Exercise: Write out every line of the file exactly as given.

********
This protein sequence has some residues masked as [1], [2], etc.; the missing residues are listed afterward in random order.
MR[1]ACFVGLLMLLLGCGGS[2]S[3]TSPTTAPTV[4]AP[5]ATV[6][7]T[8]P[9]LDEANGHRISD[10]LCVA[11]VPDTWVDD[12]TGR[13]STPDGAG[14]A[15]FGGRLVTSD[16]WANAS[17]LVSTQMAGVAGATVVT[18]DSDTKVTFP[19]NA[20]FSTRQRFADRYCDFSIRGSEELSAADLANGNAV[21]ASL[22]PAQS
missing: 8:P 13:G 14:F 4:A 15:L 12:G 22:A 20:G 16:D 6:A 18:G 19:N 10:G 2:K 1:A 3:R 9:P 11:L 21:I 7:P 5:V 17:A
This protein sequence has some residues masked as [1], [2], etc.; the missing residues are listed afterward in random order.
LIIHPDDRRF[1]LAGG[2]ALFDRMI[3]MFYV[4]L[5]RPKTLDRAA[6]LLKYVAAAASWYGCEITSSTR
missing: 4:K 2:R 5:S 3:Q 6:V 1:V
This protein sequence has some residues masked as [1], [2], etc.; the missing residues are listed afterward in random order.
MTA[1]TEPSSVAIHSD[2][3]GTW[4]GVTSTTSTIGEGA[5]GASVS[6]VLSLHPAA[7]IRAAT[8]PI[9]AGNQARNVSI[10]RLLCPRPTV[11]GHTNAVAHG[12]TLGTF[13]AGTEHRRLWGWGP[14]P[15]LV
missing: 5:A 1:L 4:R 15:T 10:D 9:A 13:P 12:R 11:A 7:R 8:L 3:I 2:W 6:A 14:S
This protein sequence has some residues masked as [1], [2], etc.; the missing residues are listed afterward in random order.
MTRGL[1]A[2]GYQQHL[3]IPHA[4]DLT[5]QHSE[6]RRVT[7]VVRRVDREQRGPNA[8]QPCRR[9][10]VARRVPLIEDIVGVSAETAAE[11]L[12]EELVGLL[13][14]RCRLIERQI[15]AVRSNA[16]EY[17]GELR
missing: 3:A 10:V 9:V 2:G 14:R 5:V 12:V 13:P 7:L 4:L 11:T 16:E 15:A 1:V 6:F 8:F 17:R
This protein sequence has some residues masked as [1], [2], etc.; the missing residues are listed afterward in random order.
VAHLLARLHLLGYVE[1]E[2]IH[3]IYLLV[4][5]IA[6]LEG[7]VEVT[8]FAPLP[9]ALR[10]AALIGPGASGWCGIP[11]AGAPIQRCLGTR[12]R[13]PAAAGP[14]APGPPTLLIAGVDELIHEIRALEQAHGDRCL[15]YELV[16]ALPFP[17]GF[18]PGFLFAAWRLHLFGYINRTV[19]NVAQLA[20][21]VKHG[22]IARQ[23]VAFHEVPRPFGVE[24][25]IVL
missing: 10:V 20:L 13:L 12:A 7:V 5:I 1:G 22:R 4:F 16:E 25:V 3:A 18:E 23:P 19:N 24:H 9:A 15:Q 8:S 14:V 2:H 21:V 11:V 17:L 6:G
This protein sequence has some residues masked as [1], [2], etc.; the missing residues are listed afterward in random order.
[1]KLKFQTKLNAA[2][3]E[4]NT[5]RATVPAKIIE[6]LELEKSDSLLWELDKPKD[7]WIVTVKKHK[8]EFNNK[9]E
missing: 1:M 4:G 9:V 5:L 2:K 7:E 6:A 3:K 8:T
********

This protein sequence has some residues masked as [1], [2], etc.; the missing residues are listed afterward in random order.
MR[1]ACFVGLLMLLLGCGGS[2]S[3]TSPTTAPTV[4]AP[5]ATV[6][7]T[8]P[9]LDEANGHRISD[10]LCVA[11]VPDTWVDD[12]TGR[13]STPDGAG[14]A[15]FGGRLVTSD[16]WANAS[17]LVSTQMAGVAGATVVT[18]DSDTKVTFP[19]NA[20]FSTRQRFADRYCDFSIRGSEELSAADLANGNAV[21]ASL[22]PAQS
missing: 8:P 13:G 14:F 4:A 15:L 12:G 22:A 20:G 16:D 6:A 18:G 19:N 10:G 2:K 1:A 3:R 9:P 11:L 21:I 7:P 5:V 17:A
This protein sequence has some residues masked as [1], [2], etc.; the missing residues are listed afterward in random order.
LIIHPDDRRF[1]LAGG[2]ALFDRMI[3]MFYV[4]L[5]RPKTLDRAA[6]LLKYVAAAASWYGCEITSSTR
missing: 4:K 2:R 5:S 3:Q 6:V 1:V
This protein sequence has some residues masked as [1], [2], etc.; the missing residues are listed afterward in random order.
MTA[1]TEPSSVAIHSD[2][3]GTW[4]GVTSTTSTIGEGA[5]GASVS[6]VLSLHPAA[7]IRAAT[8]PI[9]AGNQARNVSI[10]RLLCPRPTV[11]GHTNAVAHG[12]TLGTF[13]AGTEHRRLWGWGP[14]P[15]LV
missing: 5:A 1:L 4:R 15:T 10:D 9:A 13:P 12:R 11:A 7:R 8:L 3:I 2:W 6:A 14:S
This protein sequence has some residues masked as [1], [2], etc.; the missing residues are listed afterward in random order.
MTRGL[1]A[2]GYQQHL[3]IPHA[4]DLT[5]QHSE[6]RRVT[7]VVRRVDREQRGPNA[8]QPCRR[9][10]VARRVPLIEDIVGVSAETAAE[11]L[12]EELVGLL[13][14]RCRLIERQI[15]AVRSNA[16]EY[17]GELR
missing: 3:A 10:V 9:V 2:G 14:R 5:V 12:V 13:P 7:L 4:L 11:T 16:E 15:A 1:V 6:F 8:F 17:R
This protein sequence has some residues masked as [1], [2], etc.; the missing residues are listed afterward in random order.
VAHLLARLHLLGYVE[1]E[2]IH[3]IYLLV[4][5]IA[6]LEG[7]VEVT[8]FAPLP[9]ALR[10]AALIGPGASGWCGIP[11]AGAPIQRCLGTR[12]R[13]PAAAGP[14]APGPPTLLIAGVDELIHEIRALEQAHGDRCL[15]YELV[16]ALPFP[17]GF[18]PGFLFAAWRLHLFGYINRTV[19]NVAQLA[20][21]VKHG[22]IARQ[23]VAFHEVPRPFGVE[24][25]IVL
missing: 10:V 20:L 13:L 12:A 7:V 5:I 1:G 22:R 4:F 16:E 25:V 3:A 18:E 23:P 19:N 24:H 9:A 15:Q 8:S 14:V 2:H 21:V 11:V 17:L 6:G
This protein sequence has some residues masked as [1], [2], etc.; the missing residues are listed afterward in random order.
[1]KLKFQTKLNAA[2][3]E[4]NT[5]RATVPAKIIE[6]LELEKSDSLLWELDKPKD[7]WIVTVKKHK[8]EFNNK[9]E
missing: 1:M 4:G 9:V 5:L 2:K 7:E 6:A 3:K 8:T